According to the Circassian historian Anzor Kushkhabiev, who wrote several books on the Circassian diaspora in the Middle East, approximately 80,000-90,000 Circassians live in Syria. About 90 percent of them are believed to reside in the cities, especially in the capital Damascus. The Circassian historian told the Kavkazsky Uzel (Caucasian Knot) website that ethnic Circassians were resettled in Syria by the Ottoman Empire mostly after the Russo-Turkish war of 1877-1878. The bulk of these Circassians were deported from their homeland in the North Caucasus by the Russian Empire in 1858-1864, Kushkhabiev said. While the Circassian settlers were for a long time primarily known for their service in the military, they also started to move into other social spheres, such as business and education, during the past three decades, according to Kushkhabiev. There have been changes in the primary Circassian occupation in Syria, too. Kushkhabiev told Kavkazsky Uzel that by the end of the past century there were 30-35 Circassian generals in the Syrian armed forces. However, that situation changed and Circassians are no longer promoted to the rank of general. Consequently, Kushkhabiev said popular talk about Circassians being the pillar of the Assad's regime was not correct, since Circassians currently occupy only middle-rank military positions. Kushkhabiev said he did not hear about any appeals by Syrian Circassians wanting to emigrate from Syria to Russia, but if there were desperate people, they would have to be assisted (http://www.kavkaz-uzel.ru/articles/197101/).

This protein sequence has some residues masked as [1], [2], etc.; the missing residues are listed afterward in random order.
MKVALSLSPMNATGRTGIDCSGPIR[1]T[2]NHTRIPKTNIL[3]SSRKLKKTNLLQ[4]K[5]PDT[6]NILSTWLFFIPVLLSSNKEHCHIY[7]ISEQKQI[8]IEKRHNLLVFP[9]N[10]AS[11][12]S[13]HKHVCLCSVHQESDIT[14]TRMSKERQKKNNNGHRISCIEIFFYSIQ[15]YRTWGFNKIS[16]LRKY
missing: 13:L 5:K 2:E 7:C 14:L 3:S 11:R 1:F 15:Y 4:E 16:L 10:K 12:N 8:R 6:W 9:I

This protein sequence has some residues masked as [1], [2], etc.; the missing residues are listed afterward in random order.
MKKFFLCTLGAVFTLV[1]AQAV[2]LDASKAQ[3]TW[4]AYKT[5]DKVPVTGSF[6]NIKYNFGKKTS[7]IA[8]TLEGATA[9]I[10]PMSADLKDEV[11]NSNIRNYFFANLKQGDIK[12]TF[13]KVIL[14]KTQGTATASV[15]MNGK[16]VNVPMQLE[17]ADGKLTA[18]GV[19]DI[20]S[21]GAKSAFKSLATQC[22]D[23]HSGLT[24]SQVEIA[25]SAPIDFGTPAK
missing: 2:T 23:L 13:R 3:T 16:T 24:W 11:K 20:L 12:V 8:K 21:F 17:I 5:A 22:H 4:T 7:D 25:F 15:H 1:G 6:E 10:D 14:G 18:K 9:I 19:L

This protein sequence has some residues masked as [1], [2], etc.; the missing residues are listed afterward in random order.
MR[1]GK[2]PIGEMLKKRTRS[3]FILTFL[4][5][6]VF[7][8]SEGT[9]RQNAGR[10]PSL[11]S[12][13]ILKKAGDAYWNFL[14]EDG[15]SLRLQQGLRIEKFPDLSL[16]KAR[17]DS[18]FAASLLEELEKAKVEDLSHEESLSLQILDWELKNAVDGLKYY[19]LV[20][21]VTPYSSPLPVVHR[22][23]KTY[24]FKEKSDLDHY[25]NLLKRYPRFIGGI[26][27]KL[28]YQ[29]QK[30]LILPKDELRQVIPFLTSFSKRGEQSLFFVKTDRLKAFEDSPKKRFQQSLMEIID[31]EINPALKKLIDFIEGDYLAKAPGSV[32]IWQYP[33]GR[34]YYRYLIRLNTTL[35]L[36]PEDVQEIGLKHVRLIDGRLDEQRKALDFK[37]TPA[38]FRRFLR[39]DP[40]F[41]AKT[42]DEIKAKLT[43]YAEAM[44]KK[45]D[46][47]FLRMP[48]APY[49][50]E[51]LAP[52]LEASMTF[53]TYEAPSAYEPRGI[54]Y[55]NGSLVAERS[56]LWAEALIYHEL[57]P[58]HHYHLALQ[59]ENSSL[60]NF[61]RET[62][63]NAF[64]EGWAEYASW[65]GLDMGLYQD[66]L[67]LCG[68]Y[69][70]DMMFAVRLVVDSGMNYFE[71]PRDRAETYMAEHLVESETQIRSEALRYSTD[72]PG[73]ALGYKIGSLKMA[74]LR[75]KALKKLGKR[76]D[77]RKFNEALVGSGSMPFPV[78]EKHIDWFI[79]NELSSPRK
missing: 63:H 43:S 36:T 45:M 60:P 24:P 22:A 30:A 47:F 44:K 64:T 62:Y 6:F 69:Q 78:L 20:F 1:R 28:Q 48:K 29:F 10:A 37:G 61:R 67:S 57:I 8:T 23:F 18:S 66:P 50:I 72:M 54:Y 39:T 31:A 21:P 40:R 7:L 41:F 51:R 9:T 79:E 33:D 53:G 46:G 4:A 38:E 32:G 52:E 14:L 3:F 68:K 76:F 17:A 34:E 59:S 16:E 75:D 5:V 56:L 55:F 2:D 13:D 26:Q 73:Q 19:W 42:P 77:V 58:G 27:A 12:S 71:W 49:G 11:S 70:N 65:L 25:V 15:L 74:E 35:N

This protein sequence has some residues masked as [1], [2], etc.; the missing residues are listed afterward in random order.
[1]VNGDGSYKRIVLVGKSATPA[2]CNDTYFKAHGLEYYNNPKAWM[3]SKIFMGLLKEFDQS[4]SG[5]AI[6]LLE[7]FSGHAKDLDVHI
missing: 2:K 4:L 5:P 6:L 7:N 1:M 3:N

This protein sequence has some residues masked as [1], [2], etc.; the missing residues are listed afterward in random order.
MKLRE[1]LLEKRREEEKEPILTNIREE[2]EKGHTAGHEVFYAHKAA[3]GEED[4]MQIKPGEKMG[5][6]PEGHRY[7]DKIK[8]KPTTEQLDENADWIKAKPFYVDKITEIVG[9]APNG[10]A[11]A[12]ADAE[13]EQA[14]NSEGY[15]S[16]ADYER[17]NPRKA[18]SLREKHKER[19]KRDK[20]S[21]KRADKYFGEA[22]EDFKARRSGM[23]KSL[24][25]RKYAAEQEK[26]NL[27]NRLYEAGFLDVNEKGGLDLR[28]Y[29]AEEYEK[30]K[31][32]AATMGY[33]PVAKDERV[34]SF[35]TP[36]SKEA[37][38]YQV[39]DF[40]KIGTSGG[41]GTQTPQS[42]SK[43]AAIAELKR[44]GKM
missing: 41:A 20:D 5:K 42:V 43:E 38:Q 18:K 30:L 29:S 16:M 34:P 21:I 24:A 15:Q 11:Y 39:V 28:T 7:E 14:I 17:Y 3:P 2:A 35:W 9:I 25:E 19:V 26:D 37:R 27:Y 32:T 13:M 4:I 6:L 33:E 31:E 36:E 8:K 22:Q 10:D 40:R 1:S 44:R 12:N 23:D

Meanwhile, the situation in Kabardino-Balkaria and Karachaevo-Cherkessia remains tense. On December 10, a counterterrorism operation regime was introduced in the village of Zhakhoteko in Kabardino-Balkaria's Baksan district and later on the same day rescinded with no observable results (http://kabardino-balkaria.kavkaz-uzel.ru/articles/197379, December 10). On December 6, a counterterrorism regime introduced as early as February 2011 was dropped in the village of Gerpegezha in Kabardino-Balkaria's Cherek district (http://www.kavkaz-uzel.ru/articles/197132/, December 6).